Comments?
RJ
Call Hal Houle, and he can enlighten you

Basically, the last light, or the end of the light falls at the cueball point that is at the center of many of Hal's systems.

Aiming that point to the object ball's center or edge is a surprisingly good starting point.

Note: I'm not saying that Hal came up with the light theory. It's just that what he teaches is in step with the light theory.

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08-04-2006, 02:16 PM

Quote:
Originally Posted by Cornerman
Call Hal Houle, and he can enlighten you

Basically, the last light, or the end of the light falls at the cueball point that is at the center of many of Hal's systems.

Aiming that point to the object ball's center or edge is a surprisingly good starting point.

Note: I'm not saying that Hal came up with the light theory. It's just that what he teaches is in step with the light theory.

Fred
I think your comment on it being "a surprisingly good starting point" is a good one. However, the operative word in the phrase is "starting". One afternoon I set up some shots and marked the cloth so the object ball and cue ball were always in exactly the same place and tried to make the light reflections useful for some kind of system. I suppose it could be made to work, especially if shooting always on the same table. However, I found it to be inconsistent, at least for me. Optical illusions abound on the pool table. Switch tables and the apparently same set of overhead lamps will render different results.

FL supposedly has some system for aiming by the lights, but IMHO it's a free pass to the loony tune farm.

Flex
  
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08-04-2006, 02:33 PM

I have used this system for years,it was taught to me by my dad and uncle,both were real good players. The biggest problem is where the light fixture is hung over the table,it needs to be centered almost perfectly over table to work semi-perfectly and needs to be bright regular bulbs as flourescent is harder to see.Also makes a difference if balls are clean and shiney as reflection is easier to see. I think it helps to train your aim and you get away from using it most of the time after your mind starts aiming for you.
  
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Quackery - 08-04-2006, 04:14 PM

Quackery...I would imagine you would need to be quite upright to make this work. Kevin go kick him in the shins.

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08-04-2006, 04:55 PM

Quote:
Originally Posted by recoveryjones
Has anyone ever used the reflection of the over head lights for a method of aiming.One local referred to it as "the arc of the light",however, I don't know if thats what it should be called.
...
There are many ways to use the refections of the lights. Some of the systems are described in one of my articles on aiming. The best explanation in print is by Ron Vitello who teaches pool in the NYC area and sometimes elsewhere. He has a class handout on aiming methods, many of which use lights, that is over 100 pages, I think.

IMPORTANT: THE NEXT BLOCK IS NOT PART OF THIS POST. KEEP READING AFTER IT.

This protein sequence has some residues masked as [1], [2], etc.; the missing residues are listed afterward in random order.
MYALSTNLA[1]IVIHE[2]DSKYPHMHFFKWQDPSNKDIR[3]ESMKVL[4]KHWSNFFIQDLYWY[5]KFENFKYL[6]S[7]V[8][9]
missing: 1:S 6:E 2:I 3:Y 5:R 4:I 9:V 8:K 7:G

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08-04-2006, 04:57 PM

Quote:
Originally Posted by Bob Jewett
There are many ways to use the refections of the lights. ...
And I should also have pointed out that the majority of people I've met who claim to use the lights have no understanding of the pitfalls. If they can play a lick, it's because they do the last part of the aim by feel rather than system.


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08-04-2006, 06:32 PM

i ran across this system on the net i think it was explained by Hal Houle too, just have to give a search.


  
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08-04-2006, 08:21 PM

Quote:
Originally Posted by TheConArtist
i ran across this system on the net i think it was explained by Hal Houle too, just have to give a search.
I think that while Hal might have explained a "lights on the balls" system to someone who reported it on the net, Hal seems to have a very strict rule about never, ever explaining any of his systems on the net.


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08-04-2006, 08:43 PM

Quote:
Originally Posted by Bob Jewett
I think that while Hal might have explained a "lights on the balls" system to someone who reported it on the net, Hal seems to have a very strict rule about never, ever explaining any of his systems on the net.
True to a point but mainly because it's tough too teach in writing and in 2 dimensional drawings.

Hal has mentioned the lighting system of aiming to me but also said, emphatically, it is not a method he created nor one he uses.

FWIW,
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08-04-2006, 09:33 PM

i have heard of the light system but i was taught to use it for bank shots. the man who taught me had the system taught to him by tony fargo. the system does work for banks real good if light is centered and you use no english on bank shots. if u use english u have to adjust the light system. seems weird but it does work for banks.. but i agree with earlier post. most good players (which im not) end up playing by feel and instinc.